“The illegality of the plan was obvious,” he wrote. “Our nation was founded on the peaceful transition of power, epitomized by George Washington laying down his sword to make way for democratic elections. Ignoring this history, President Trump vigorously campaigned for the vice president to single-handedly determine the results of the 2020 election.”

A conspiracy to submit false electors to Congress could also implicate Section 1001, which makes false statements a crime punishable by up to five years in prison. In the documents case, Mr. Trump is charged under this statute, accused of having caused his lawyer to lie to the Justice Department.

Wire and Mail Fraud

A constellation of other potential crimes has also surrounded the Jan. 6 investigation. One is wire fraud. Section 1343 of Title 18 makes it a crime, punishable by 20 years in prison, to cause money to be transferred by wire across state lines as part of a scheme to obtain money by means of false or fraudulent representations. A similar fraud statute, Section 1341, covers schemes that use the Postal Service.

Subpoenas issued by Mr. Smith suggest that he has been scrutinizing Mr. Trump’s political action committee, Save America PAC. It raised as much as $250 million, telling donors the money was needed to fight election fraud even as Mr. Trump had been told repeatedly that there was no evidence to back up those claims.

The House Jan. 6 committee had also suggested that Mr. Trump and his associates had defrauded his own supporters. It described how after the election, they appealed to donors as many as 25 times a day to help fight the results in court and contribute to a defense fund. But no such fund existed, and they used the money for other purposes, including spending more than $200,000 at Trump hotel properties.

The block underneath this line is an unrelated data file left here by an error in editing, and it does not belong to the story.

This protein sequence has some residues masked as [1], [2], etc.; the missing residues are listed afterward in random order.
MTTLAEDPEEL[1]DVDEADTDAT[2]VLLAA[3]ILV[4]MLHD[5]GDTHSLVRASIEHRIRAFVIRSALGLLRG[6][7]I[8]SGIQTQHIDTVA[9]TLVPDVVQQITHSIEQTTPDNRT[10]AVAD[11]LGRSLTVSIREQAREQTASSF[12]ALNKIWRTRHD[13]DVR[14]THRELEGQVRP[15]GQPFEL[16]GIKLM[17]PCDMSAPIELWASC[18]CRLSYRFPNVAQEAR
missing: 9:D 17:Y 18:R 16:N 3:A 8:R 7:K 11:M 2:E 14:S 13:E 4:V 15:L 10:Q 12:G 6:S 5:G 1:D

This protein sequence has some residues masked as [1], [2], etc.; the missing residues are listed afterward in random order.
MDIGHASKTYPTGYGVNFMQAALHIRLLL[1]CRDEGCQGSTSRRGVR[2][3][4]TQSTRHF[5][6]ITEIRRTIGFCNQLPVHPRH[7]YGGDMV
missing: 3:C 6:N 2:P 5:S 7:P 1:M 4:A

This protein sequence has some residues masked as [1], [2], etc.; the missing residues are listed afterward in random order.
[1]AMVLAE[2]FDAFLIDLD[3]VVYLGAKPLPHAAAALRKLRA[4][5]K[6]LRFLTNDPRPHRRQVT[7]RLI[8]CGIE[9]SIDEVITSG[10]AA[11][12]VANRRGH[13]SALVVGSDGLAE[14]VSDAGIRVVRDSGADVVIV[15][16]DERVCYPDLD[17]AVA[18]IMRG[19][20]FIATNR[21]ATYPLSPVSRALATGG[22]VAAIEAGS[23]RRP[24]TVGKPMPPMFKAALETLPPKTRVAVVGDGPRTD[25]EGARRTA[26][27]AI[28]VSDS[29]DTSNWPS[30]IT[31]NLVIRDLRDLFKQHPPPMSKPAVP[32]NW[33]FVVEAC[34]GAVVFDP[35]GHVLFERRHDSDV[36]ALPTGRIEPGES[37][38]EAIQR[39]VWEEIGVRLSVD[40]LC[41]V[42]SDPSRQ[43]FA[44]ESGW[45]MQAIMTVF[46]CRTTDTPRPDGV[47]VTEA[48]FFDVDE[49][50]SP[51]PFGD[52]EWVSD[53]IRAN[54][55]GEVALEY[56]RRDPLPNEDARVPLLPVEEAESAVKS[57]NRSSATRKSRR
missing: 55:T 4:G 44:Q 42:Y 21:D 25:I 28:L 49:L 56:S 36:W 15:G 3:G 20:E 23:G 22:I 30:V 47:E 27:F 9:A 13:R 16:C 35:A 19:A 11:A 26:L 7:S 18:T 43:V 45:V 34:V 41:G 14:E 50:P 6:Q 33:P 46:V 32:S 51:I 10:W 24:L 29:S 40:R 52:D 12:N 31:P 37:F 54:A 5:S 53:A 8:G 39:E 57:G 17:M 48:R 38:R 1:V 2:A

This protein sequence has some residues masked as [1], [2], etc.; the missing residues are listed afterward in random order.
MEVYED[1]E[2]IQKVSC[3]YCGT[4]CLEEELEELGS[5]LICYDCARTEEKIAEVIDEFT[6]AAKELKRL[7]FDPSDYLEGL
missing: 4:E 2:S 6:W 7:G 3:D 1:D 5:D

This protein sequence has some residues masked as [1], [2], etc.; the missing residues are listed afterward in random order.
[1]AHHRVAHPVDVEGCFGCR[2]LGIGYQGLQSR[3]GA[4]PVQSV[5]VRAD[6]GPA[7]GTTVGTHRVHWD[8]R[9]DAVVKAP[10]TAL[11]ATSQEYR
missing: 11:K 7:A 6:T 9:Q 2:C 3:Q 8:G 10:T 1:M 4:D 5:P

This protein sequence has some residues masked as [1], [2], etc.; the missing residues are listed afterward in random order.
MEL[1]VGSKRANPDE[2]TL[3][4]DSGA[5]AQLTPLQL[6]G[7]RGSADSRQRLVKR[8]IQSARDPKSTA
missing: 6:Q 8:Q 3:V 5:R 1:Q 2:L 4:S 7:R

“Throughout the committee’s investigation, we found evidence that the Trump campaign and its surrogates misled donors as to where their funds would go and what they would be used for,” Representative Zoe Lofgren, Democrat of California, said during one hearing. “So not only was there the big lie. There was the big rip-off.”

The Jan. 6 committee and some legal commentators have also suggested Mr. Trump could be charged under Section 2383 of Title 18, which makes it a crime to incite, assist, “aid or comfort” an insurrection against the authority and laws of the federal government. That offense, however, is rarely charged and has not been leveled against any Jan. 6 defendant to date.

In its final report, the committee singled out five of Mr. Trump’s other allies — Mark Meadows, his final chief of staff; and the lawyers Rudolph W. Giuliani, Mr. Eastman, Jeffrey Clark and Kenneth Chesebro — as potential co-conspirators with Mr. Trump in actions the committee said warranted Justice Department investigation.

Luke Broadwater contributed reporting.

Charlie Savage is a Washington-based national security and legal policy correspondent. A recipient of the Pulitzer Prize, he previously worked at The Boston Globe and The Miami Herald. His most recent book is “Power Wars: The Relentless Rise of Presidential Authority and Secrecy.” More about Charlie Savage"

Target Letter to Trump Raises Possibility of Obstruction and Fraud Charges - The New York Times